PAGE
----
Stable Coins Vs Non Stable Coins

In my book, BitCoin was the first real electronic money. By this I mean something that you could send somebody else, and once they get it they have the money. It can’t be withdrawn.

It has of course one other key feature: it is decentralized, meaning that it can’t be shut down by government authorities, or by a central issuing entity. And, to some extent, it is anonymous. To some extent, because really only Monero or ZCash are anonymous. BitCoin really isn’t.

But, getting back to the key feature: Bitcoin (and Ethereum, and LiteCoin and a whole host of other coins) operate primarily as a type of electronic currency. You buy them. You more or less trust that they won’t go out of business in the next 24 hours. And you use them to send to somebody else.

Unfortunately, all these coins have one major problem: volatility. If you are relying on the coin to pay the rent, and they depreciate quickly (as they can absolutely do), you are not a happy camper. It’s also bad for buyers, who can’t pre-buy a large stash of coins without worrying about a loss of purchasing power.

But wait, isn’t the US Dollar itself a ponzi scheme?

Without debating the economics, however, I will point out one simple fact:

In the short and medium term, fiat is stable. $20 buys the same amount of stuff this week as it will next week.

That is not true for stocks, angel investments, and (most) crypto. That is why these things are not great universal means of transaction for buying and selling things.

So why is the dollar so stable?

Two reasons:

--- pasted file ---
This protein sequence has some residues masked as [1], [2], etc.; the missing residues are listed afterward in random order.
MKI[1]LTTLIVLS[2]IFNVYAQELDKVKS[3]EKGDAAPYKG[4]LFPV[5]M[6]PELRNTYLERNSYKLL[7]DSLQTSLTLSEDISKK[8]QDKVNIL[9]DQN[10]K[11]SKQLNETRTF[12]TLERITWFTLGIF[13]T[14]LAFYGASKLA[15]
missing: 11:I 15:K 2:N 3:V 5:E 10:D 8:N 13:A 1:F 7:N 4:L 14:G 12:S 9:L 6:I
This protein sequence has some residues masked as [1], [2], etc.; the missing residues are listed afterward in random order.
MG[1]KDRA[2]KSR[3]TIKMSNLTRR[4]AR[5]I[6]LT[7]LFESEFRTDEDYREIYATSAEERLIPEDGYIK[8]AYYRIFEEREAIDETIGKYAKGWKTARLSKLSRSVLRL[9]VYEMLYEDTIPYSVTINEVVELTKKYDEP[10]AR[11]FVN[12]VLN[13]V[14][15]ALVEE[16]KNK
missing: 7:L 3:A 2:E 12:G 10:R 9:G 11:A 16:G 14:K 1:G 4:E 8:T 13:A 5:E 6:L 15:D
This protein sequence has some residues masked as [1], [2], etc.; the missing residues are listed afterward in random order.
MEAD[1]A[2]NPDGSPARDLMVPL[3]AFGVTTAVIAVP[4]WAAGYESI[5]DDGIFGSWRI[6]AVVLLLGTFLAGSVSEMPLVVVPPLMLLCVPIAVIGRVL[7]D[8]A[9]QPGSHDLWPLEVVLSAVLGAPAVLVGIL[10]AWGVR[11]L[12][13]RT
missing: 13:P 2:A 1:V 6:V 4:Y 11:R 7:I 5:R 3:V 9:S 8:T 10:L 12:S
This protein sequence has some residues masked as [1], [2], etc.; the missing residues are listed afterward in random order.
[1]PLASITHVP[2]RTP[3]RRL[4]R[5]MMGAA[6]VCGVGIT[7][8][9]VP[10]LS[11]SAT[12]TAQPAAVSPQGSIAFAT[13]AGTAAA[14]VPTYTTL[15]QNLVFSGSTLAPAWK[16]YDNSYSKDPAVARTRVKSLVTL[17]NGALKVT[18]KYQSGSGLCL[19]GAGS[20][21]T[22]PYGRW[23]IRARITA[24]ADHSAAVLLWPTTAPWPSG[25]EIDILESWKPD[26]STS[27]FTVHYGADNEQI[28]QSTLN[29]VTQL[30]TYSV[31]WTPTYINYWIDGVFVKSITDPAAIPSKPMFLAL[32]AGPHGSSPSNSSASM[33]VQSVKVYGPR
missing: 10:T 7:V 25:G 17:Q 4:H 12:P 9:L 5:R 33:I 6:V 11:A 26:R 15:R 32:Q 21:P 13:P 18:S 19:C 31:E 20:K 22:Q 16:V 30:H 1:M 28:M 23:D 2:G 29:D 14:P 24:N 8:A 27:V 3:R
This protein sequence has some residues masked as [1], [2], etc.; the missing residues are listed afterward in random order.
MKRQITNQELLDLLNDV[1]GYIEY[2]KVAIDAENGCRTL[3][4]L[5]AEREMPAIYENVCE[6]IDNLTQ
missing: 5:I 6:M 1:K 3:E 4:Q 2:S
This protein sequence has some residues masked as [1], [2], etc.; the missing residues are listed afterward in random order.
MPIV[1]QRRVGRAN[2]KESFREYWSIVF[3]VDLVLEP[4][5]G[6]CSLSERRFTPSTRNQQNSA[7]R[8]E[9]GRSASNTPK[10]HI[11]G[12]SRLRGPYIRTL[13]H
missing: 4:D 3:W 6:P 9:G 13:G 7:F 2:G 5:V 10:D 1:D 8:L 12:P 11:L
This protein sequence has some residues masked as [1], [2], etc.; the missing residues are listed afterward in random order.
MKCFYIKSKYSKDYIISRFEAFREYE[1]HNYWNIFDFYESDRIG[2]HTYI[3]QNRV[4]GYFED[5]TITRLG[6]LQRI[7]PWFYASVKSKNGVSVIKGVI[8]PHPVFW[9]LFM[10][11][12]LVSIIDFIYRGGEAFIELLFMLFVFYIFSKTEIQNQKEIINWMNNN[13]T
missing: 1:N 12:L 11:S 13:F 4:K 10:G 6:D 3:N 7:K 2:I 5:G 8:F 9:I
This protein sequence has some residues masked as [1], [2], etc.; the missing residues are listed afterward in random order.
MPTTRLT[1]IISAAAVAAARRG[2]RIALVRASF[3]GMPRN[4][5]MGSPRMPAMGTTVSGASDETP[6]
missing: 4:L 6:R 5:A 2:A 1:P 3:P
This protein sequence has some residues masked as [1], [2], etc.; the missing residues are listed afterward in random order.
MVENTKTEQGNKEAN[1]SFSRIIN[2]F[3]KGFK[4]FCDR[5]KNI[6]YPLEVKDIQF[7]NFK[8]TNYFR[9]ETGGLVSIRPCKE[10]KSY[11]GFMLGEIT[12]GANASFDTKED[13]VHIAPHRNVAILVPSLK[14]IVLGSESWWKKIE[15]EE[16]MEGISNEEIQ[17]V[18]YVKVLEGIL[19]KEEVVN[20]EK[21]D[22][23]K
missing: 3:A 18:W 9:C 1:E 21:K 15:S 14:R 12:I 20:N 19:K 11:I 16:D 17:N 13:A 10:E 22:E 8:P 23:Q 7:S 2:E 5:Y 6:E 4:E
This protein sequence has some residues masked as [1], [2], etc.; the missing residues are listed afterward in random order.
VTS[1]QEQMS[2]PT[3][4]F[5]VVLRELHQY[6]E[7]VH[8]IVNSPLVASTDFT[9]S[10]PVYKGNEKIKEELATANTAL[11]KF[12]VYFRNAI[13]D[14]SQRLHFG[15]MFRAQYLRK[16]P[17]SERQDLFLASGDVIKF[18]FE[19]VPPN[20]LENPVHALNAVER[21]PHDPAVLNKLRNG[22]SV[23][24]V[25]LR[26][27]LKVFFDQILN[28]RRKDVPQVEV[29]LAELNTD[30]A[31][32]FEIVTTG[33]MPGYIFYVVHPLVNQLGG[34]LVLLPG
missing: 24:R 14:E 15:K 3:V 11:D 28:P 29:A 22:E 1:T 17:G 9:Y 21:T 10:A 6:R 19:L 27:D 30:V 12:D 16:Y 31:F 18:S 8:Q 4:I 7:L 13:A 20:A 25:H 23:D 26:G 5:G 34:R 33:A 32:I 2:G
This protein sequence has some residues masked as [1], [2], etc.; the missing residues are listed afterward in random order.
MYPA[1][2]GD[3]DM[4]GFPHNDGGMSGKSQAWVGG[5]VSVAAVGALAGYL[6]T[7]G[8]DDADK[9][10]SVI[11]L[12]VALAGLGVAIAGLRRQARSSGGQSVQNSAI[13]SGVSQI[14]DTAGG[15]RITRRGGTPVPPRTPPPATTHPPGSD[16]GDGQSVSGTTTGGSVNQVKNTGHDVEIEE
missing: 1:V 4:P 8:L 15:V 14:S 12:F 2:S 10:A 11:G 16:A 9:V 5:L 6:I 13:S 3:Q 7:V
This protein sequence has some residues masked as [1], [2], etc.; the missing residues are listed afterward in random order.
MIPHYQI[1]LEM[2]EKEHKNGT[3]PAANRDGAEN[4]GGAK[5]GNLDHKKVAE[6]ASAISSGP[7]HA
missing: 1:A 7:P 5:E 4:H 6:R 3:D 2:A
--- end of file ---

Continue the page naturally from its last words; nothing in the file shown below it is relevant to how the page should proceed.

1. It is ubiquitous and used by all americans (and many non americans) 24 hours a day. There is inherent ENTROPY in this fact. Short term stability is BAKED IN to the very concept of the dollar.

2. There is a sheriff in town called the Fed. The Sheriff can make new laws, buy back dollars, do XYZ in order to maintain stability. There is no sheriff for BTC

Enter the stable coin.

The first stable coin (to my knowledge) was Tether, created in 2013 by my friends Brock Pierce and Reeve Collins. I was one of the very first users. For some reason, it started as a subscription service…

Tether has had a controversial history. It was absorbed as part of / affiliated with the exchange BitFinex in 2014, and there has much speculation online as to whether it’s backing is true or not. But regardless. Tether has grown to over 2 Billion in market cap, a major sign that the market needs a stable coin

Over the last 12 months, stable coins are all the rage. There are three clear types of these

Tether like IOUs:

Over-collateralized Crypto-backed coins

Synthetic Fed Coins

So how do stable coins impact other coins like Ethereum?

This does mean that companies need to rethink the use of non-stable coins in crypto projects. Having a staking coin, like EOS makes a lot of sense to share the burden of dev costs across a broad community. Having a discount coin, like BNB, is also extremely appealing. Using the coin to unlock protocol features is great for projects that are developing dapp protocols.

Humans are fine with suffering volatility for projects that they support and believe in. And these may be in fact all deemed “securities tokens”. This can still work. But for pure transactions, I think stable coins are going to likely emerge the winners.

Stable Coins and WorkCoin

Once we bit the bullet and “learned to love the bomb” we realized that this is now a killer advantage over any system that is strictly denominated in volatile crypto. Do you really want to be paid in newcoin that is traded on 3 exchanges with huge bid ask spreads, and low liquidity. Do you even want to get paid in ETH when ETH can drop 70% in a three month period?

Again, we think the correct model is staking coins, discount coins, voting coins not payment coins.